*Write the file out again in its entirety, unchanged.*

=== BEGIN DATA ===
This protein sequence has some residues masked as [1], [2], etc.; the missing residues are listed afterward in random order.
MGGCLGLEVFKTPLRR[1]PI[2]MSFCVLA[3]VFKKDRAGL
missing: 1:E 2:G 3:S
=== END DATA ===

This protein sequence has some residues masked as [1], [2], etc.; the missing residues are listed afterward in random order.
MGGCLGLEVFKTPLRR[1]PI[2]MSFCVLA[3]VFKKDRAGL
missing: 1:E 2:G 3:S